Tuesday, January 21, 2014

Who Goes There? (1938)

I'm not sure when or where I picked up this little gem -- maybe I stumbled over it at a random paperback swap-shop, lost somewhere back among the years; maybe it was the object of a targeted search on ABE.com, bought from some dealer located west of Timbuktu; maybe it was at the bottom of a box collected during one of our Over the Transom book hauls, and from there it jumped to my bookshelf. Who knows. But because I've had it in the neighborhood of forever, it's even possible I filched it from my old friend Justin's house.

Campbell's titular story has been filmed three times to date, twice titled as The Thing. He was a writer and editor who, helming a magazine called Astounding Science Fiction (still publishing as Analog Science Fiction and Fact), near-single-handedly shaped the Golden Age of Science Fiction. He was also Justin's step-grandfather.

Like many who grew up in the Church of the Latter Day Geeks, my sci-fi intake at that point chiefly consisted of Star Wars, reruns of Star Trek and The Twilight Zone, and whatever zany giant insects were stomping around during Mad Science Week on Afternoon Thriller Theater. So this was my first exposure to harder science fiction, emphasis on the scientific (not to mention social -- Who Goes There? is at heart a series of characters logically puzzling through a zero-sum game involving each other, a kind of locked-room whodunnit taking place prior to the murder) over the fantastic. Campbell was long gone by the time Justin and I met each other as seventh-grade classmates, but plenty of his books were still around -- or at least so many that I (allegedly) nabbed one for myself without anyone noticing (so far as I know).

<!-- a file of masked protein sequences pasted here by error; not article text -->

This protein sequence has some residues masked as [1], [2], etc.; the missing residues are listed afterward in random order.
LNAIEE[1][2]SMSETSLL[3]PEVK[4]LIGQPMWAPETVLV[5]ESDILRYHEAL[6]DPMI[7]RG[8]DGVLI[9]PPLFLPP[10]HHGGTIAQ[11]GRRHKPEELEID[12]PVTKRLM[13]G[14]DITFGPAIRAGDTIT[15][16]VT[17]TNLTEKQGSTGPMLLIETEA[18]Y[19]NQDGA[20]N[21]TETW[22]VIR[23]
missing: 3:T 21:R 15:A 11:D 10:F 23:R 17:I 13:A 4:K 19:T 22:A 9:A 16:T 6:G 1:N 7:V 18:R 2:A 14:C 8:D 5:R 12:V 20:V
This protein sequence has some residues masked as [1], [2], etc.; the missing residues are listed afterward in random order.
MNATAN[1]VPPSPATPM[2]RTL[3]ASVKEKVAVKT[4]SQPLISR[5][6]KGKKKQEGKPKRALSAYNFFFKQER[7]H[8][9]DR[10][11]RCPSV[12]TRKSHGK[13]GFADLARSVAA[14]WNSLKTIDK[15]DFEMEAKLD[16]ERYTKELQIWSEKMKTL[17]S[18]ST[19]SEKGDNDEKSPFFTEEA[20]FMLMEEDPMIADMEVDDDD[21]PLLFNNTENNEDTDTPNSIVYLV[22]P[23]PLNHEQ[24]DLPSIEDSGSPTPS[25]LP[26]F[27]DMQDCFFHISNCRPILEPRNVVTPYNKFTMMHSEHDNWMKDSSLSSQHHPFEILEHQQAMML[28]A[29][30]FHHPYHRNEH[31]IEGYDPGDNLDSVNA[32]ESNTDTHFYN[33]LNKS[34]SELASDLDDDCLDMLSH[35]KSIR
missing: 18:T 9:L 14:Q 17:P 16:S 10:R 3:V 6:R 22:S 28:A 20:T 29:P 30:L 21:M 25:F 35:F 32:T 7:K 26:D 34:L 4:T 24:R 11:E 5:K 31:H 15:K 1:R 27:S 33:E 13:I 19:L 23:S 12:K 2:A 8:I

That group of writings which is usually referred to as "mainstream literature" is, actually, a special subgroup of the field of science fiction -- for science fiction deals with all places in the Universe, and all times in Eternity, so the literature of here-and-now is, truly, a subset of science fiction.
     -- John W. Campbell, in the introduction to Analog 1 (Doubleday, 1963)

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